The Genetic Test

The OptiGen prcd test is done on a small sample of blood from the dog. The test analyzes the specific DNA mutation causing prcd-PRA. The OptiGen test detects the mutant, abnormal gene copy and the normal gene copy. The result of the test is a genotype and allows separation of dogs into three groups: Normal/Clear (homozygous normal), Carrier (heterozygous) and Affected (homozygous mutant).


Heredity Catarats Description

Cataracts are a clouding of lens of the eye caused by a breakdown of tissue in the eye. This generally results in an inability to see clearly, and can cause total blindness. In canines, cataracts are often familial; this type is known as Hereditary Cataracts. A mutation in the HSF4 gene causes this type of cataracts in several breeds of dogs. In this case, the dog is typically affected bilaterally, in that both eyes are affected by the cataracts. The cataracts associated with HSF4 also occur in the posterior region of the lens. They usually begin small and grow progressively, though the speed of growth is highly variable. Some cataracts will grow so slowly that the dog's vision remains relatively clear, while others will grow such that the dog will quickly go blind. Corrective surgery is possible, though it is costly and is not always effective.

One HSF4 mutation causes the recessive form of Hereditary Cataracts in Boston Terriers, Staffordshire Bull Terriers, and French Bulldogs. Because it is recessive, a dog must have two copies of this mutation to experience this form of cataracts. This mutation is only responsible for early-onset hereditary cataracts, which typically occur between 12 months and 3 years of age in Staffordshires, and between 2-3 years in Boston Terriers. Boston Terriers can also be afflicted by late-onset hereditary cataracts; however, the HSF4 gene mutation is not responsible for that particular form of cataracts. The causative gene for Late-onset Hereditary Cataracts in Boston Terriers has not been determined at this time.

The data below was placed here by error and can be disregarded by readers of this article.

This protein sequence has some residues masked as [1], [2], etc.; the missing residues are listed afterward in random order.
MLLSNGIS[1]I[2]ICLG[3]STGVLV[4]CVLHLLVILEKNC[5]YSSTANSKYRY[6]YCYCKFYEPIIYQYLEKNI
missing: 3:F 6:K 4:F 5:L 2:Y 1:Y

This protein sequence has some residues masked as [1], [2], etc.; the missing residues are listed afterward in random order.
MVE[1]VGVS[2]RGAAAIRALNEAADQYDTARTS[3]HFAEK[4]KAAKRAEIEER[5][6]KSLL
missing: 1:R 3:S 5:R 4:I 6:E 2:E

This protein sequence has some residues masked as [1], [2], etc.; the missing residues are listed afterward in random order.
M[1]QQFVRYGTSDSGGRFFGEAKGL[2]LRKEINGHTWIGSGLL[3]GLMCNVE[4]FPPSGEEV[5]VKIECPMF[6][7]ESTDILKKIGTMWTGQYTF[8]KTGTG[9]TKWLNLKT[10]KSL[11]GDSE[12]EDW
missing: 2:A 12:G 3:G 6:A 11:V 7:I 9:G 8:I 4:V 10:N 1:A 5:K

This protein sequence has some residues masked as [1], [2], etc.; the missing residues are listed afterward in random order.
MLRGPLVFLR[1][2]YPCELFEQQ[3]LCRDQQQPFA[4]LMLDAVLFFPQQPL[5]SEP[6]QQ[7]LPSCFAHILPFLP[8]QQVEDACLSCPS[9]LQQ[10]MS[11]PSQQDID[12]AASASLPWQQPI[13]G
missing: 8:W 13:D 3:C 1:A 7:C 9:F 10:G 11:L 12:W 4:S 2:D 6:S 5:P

A separate mutation of the HSF4 gene is responsible for Hereditary Cataracts in Australian Shepherds. This mutation affects Aussies differently, in that the disease is dominant, but not completely penetrant. This means that only one copy of the mutation is necessary to predispose a dog to the disease, however, incomplete penetrance means that a dog that has this mutation will not always develop HC. Research suggests that the mutation makes a dog 12 times more likely to develop posterior bilateral cataracts at some point in their lifetime. It is likely that a secondary gene interaction occurs in the small percentage of dogs possessing the HC mutation but do not develop cataracts, however, this interaction is not yet know.

It should also be noted that not all cataracts are hereditary. Cataracts can also be caused by old age or injury. Also, cataracts that occur in different regions of the lens can also be familial, however, are not attributed to this gene mutation.

The results are generally listed as 
Normal/Clear (this means the dog does not carry copies of the gene )
Carrier (this means that the dog carrys one copy of the gene )
Affected (this means that the dog has 2 copies of the gene and could develop HC) 


MDR1 is the abbreviated name of a gene called Multi-Drug Resistance 1. A mutation of this gene causes sensitivity to Ivermectin and a number of other drugs. Dogs with the mutation will react to those drugs. Having two copies of the mutation will lead to drug reactions, but having a single copy can also confer some sensitivity with some drugs. Dogs with this mutation have a transport defect - the drug goes in to their brains, fails to be transported out, and builds up to toxic levels. This causes serious neurological problems including seizures and sometimes death. 

Which drugs cause reactions?